Getting Started on Your Science Fair Project

The Scientific Method

A science project uses experimentation and the scientific method to determine the answer or best solution to a scientific problem. It is important to understand the scientific method before starting a project. The scientific method is the standard tool that scientists use to find the answers to questions.
The scientific method involves the following steps:
  • Define the question
  • Gather information and resources
  • Form a hypothesis
  • Perform experiment
  • Collect, analyze and interpret data (to draw conclusions that can serve as a starting point for new hypothesis)
  • Project conclusion (Publish results)

Define the Question

The very first thing to do in a science project is define the question. What is it that you want to answer? Example: Will soaking chile pepper seeds in water help them germinate faster? You can actually turn this one idea into several different ideas. Will soaking chile pepper seeds in saltwater help them germinate faster? Will soaking chile pepper seeds in vinegar help them germinate faster?

Gather Information and Resources

Project research is the process of collecting information from knowledgeable sources such as books, magazines, software, librarians, teachers, parents, scientists, or other professionals. Your first research is used to select a project topic. The information you gather is to help you understand the topic, express a problem, propose a hypothesis, and design an experiment. It is also data collected from exploratory experimentation.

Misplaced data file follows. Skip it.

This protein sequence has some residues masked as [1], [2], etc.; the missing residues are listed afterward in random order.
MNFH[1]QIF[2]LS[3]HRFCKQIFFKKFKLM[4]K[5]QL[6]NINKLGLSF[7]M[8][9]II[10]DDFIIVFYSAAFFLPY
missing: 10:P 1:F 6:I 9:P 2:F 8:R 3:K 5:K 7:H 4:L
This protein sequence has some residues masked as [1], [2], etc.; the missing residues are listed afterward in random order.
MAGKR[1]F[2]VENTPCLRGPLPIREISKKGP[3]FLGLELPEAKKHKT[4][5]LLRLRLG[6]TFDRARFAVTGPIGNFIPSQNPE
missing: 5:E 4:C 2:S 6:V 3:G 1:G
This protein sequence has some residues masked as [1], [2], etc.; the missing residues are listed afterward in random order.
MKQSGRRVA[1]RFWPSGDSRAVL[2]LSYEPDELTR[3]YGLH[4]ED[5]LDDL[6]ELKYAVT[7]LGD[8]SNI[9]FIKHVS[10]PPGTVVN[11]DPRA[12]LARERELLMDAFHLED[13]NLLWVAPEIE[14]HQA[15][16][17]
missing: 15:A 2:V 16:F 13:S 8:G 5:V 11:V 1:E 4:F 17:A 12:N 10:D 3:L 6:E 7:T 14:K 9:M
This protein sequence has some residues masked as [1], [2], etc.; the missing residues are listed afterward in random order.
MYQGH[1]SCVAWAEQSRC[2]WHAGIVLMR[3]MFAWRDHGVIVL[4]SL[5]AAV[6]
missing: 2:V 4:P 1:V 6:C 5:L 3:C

Form a Hypothesis

A hypothesis is an idea about the solution to a problem, based on knowledge and research from previous experiments or problems. While the hypothesis is a single statement, it is the key to a successful project. All your project research is done with the goal of expressing a problem, proposing an answer to it (the hypothesis), and designing project experimentation. All of your project experimenting will be performed to test the hypothesis. The hypothesis should make a claim about how two factors relate. For example, in the following sample hypothesis, the two relating factors are soaking solution and germination rates. Here is one example of a hypothesis: “By using a soaking solution, we will be able to determine how quickly a chile pepper seed will germinate.”

Perform Experiment

Project experimentation is the process of testing a hypothesis. The things that have an effect on the experiment are called variables. There are three kinds of variables that you need to identify in your experiments; independent, dependent, and controlled. The independent variable is the variable you purposely manipulate (change). The dependent variable is the variable that is being observed, which changes in response to the independent variable. The variables that are not changed are called controlled variables. A control is a test in which the independent variable is kept constant in order to measure changes in the dependent variable. In a control, all variables are identical to the experimental setup your original setup except for the independent variable. Factors that are identical in both the experimental setup and the control setup are the controlled variables. Here is where you will start by asking a question, gathering materials that will help you answer the question and coming up with a procedure for your experiment.

Collect, Analyze and Interpret Data 

Before you can state the results of an experiment, you must first organize all the data collected during experimentation. Numbers, called “raw data,” have little meaning unless you organize and label them. Data from each experiment needs to be written down in an orderly way.

Project Conclusion

The project conclusion is a summary of the results of the project experimentation and a statement of how the results relate to the hypothesis. You should include reasons for experimental results that are contrary to the hypothesis. If applicable, the conclusion can end by giving ideas for further testing.
A Chile Pepper Institute publication, New Mexico State University © 2007

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